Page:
Category: Startups

The Startup’s Journey

[Editor: Over the past couple of months, I’ve had the pleasure of getting into a number of fairly deep conversations with the Portland-based Back Fence PDX crew, Frayn Masters and Melissa Lion, about the power of story. You see, that’s what they do. They help people understand and formalize their stories.

I mean, technology is great and all, but the stories of the entrepreneurs in this town—the folklore—is what really brings these technology stories to life. But I could never really effectively capture that concept.

So why not let a real writer—an author—step in? Enter Melissa and Frayn—two real authors.

Melissa was kind enough to swing by Silicon Florist to write a guest post about the power of story in the world of startups.

Do you like what she says? Disagree? Why not take the opportunity to have that discussion with her, in person, at Beer and Blog tonight, where Melissa will be the guest speaker. And the beer is free. That’s right. Thanks to TeachStreet. Win, win, and, um, win.

Now, on with our story…]

The Startup’s Journey

by Back Fence PDX

Storytelling is appealing at its core because it’s gossip—that delicious thrill of knowing a person’s hidden life a little bit better. The details of the person’s story stick in the listener’s mind to be retold to others due to the history and flawed point of view of the teller. And, like a game of telephone, as it gets passed on, the little details change making the story more and more enticing, adding to the lore.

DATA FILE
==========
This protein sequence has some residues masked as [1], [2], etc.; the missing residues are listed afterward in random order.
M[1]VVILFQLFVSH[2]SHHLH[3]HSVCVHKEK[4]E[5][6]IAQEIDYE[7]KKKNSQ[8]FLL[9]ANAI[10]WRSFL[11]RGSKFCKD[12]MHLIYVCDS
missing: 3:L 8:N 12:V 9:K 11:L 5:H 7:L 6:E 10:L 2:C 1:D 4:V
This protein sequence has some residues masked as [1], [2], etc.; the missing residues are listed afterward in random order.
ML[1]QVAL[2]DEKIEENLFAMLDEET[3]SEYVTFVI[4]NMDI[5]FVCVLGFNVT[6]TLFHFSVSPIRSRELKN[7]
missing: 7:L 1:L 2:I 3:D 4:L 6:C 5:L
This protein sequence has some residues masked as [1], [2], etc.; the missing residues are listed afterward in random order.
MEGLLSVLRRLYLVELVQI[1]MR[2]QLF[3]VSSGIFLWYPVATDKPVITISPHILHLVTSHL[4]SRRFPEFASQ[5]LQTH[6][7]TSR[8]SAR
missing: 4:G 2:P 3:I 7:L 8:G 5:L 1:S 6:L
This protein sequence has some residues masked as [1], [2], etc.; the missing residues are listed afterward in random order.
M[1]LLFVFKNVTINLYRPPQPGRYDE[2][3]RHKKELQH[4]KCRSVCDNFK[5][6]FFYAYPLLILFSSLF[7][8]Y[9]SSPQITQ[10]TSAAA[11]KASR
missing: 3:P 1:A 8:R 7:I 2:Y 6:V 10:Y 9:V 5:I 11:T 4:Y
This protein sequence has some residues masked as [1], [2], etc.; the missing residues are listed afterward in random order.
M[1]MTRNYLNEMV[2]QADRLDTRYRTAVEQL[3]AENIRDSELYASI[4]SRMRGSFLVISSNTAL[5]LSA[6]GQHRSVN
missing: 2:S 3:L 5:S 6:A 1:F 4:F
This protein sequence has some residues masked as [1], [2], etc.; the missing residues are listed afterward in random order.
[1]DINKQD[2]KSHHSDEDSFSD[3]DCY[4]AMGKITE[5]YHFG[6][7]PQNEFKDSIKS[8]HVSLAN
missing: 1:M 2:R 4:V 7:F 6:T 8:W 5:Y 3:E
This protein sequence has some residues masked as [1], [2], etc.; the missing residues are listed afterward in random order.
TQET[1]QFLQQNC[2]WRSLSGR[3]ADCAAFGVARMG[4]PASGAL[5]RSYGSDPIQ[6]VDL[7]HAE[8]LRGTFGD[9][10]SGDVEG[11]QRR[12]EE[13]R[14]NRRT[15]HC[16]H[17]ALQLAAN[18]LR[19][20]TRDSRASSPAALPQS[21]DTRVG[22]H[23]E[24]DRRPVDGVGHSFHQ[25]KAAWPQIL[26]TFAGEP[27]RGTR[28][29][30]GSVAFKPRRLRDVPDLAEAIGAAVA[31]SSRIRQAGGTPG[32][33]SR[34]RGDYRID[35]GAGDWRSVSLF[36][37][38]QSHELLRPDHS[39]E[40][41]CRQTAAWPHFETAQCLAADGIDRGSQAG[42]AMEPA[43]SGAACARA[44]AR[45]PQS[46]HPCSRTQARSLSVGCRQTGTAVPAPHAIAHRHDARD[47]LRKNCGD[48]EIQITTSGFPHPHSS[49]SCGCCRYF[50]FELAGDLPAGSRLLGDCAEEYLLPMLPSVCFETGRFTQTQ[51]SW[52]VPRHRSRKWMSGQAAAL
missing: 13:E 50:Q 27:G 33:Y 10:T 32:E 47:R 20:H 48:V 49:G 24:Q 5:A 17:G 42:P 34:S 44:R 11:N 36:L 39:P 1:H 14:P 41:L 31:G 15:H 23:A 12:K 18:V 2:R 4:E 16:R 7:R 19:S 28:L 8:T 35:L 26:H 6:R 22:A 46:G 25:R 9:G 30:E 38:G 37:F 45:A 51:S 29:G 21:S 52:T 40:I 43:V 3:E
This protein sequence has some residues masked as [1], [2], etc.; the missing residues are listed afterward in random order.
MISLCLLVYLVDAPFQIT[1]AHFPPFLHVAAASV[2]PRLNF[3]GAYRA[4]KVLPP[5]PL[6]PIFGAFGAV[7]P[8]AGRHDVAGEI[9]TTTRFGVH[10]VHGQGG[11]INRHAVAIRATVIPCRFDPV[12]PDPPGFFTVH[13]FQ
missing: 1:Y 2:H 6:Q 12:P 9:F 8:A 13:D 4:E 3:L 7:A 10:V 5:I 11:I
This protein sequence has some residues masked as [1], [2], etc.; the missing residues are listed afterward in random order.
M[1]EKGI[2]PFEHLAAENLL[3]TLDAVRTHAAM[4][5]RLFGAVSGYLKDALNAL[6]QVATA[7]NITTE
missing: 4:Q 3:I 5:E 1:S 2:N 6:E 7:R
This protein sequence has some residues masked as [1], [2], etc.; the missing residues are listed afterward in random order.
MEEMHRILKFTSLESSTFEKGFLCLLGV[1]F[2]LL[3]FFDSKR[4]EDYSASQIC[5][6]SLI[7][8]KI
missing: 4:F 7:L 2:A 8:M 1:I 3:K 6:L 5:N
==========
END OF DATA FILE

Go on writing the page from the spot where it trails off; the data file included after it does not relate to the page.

Business plans, white papers and websites all tell a hygienic story—none have a distinguishing voice—they are the musings of robots. None share the shiver of a whisper in your ear, or the eyes-wide-with-anticipation surprise of what comes next. That gossip, that raw story, is the reason blogs and social networking sites bloom. They are a break from the bullet points and style guides. Voiceless PowerPoint presentations don’t make for juicy party chatter.

People crave a voice. People desire a story.

The Startup’s Story

There is the official story of the company. And then there is the lore. It’s the legend, the myth, what Joseph Campbell calls the Hero’s Journey. Campbell identifies the elements of the Hero’s Journey as the separation, the initiation and the return.